Citizens groups and Superior city officials are rolling up their sleeves with the hope that this year’s Independence Day will mark not only the nation’s declaration of freedom from England, but freedom from a virus that has impacted the world.

With vaccines ramping up and new infections remaining relatively stable, plans are in the works for a full complement of activities during Superior’s 4th of July Celebration.

“I think we’re going to go 100% on the Fourth of July,” Mayor Jim Paine said. “Fireworks, the car show, big events on the island — everything. We need a party.”

Dan O’Neill, chairman of the Citizens 4th of July Committee, admits they “hemmed and hawed” a little bit at the idea of holding the parade as the pandemic continues. In the end, it was decided that if another surge happens, it could be canceled, but it definitely wouldn’t happen if no one planned for it.

“I heard they’re having the car show; they’re having the fireworks,” O’Neill said. “Superior’s doing everything it used to do. We might as well have the parade, too. The people need something.”

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O’Neill got busy updating the committee’s website and preparing entry forms.

After all, after canceling last year’s parade and with the death of one of the parade’s longest serving and founding members last year, this year’s parade will take on special meaning.

This year’s parade will be dedicated to David Stannard, who died at age 81 in November.

“For me personally — this should be dedicated to David,” O’Neill said. “So we have to do it … It wouldn’t be right to end it right here. That was kind of the main thing for me.”

Stannard dedicated 22 years of his life to making sure the Fourth of July parade happened every year after responding to a 1997 Telegram ad seeking volunteers to revive the city's Independence Day celebration.

Mac Sports & Marine won best float at the 2019 Superior Fourth of July parade.  (Jed Carlson / File / Telegram)
Mac Sports & Marine won best float at the 2019 Superior Fourth of July parade. (Jed Carlson / File / Telegram)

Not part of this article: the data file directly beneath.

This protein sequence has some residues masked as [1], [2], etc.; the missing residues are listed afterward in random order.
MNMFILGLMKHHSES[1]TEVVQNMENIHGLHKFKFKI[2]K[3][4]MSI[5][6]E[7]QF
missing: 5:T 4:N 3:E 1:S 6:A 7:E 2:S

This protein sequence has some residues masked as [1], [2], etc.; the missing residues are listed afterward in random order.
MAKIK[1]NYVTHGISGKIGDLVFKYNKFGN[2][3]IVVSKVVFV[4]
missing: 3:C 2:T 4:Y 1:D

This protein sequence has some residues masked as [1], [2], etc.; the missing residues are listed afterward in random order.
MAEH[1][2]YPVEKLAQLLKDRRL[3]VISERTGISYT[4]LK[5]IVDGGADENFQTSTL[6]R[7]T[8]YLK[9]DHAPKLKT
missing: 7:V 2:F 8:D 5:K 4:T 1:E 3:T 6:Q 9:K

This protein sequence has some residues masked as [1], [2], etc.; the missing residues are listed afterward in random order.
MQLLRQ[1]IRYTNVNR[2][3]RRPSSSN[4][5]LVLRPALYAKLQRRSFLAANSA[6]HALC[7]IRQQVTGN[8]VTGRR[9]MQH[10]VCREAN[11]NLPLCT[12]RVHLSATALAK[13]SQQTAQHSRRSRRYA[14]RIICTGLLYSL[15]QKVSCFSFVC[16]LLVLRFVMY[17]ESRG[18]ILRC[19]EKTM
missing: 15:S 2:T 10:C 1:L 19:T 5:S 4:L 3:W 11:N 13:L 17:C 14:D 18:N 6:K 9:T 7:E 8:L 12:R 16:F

The only event that wasn’t entirely canceled last year, but was modified in light of the pandemic, will be back on Tower Avenue this year with a twist: the car show.

Last year, the car show became a cruise and ended up being three car shows at the various stops, according to organizer Michele Haltli. She said the event was so popular last year, a breakfast cruise is likely to start at 8 a.m. and end in time for the parade at 11 a.m.

During the parade, organizers will set up the car show on Tower Avenue, keeping with the tradition Dennis Van Alstein started before his death five years ago. Haltli said like car shows past, entries will be free, participants will get a free t-shirt and bands will be performing, this time with one more band performing later than past years.

Haltli said she’s still working out the details for the breakfast cruise and where bands will perform, the bands are lined up and will include Dog Talk, Born Too Late (teens performing music from the 1950s and 60s) and After Shock. Bands will be performing during the car show. 1-7 p.m., right up until the fireworks at 10 p.m.

By moving the car show back to Tower Avenue, Halti said that it will create a nice separation for families that want to participate in activities on Barker’s Island and those who want a more street-dance atmosphere.

Activities on Barker’s Island are still in the planning stages, said Linda Cadotte, Superior’s Parks, Recreation and Forestry director.

“Coronavirus numbers have plateaued a little bit,” Paine said. “They really have plunged in the last few months, especially with vaccines. Vaccines are just climbing by the day. Plus, we have no evidence that outdoor activity really spreads coronavirus now. The president of the United States is saying we could be looking at a normal Fourth of July.

"Combine all that, I see no reason that it can’t be something of a celebration of a return to normal," Paine said.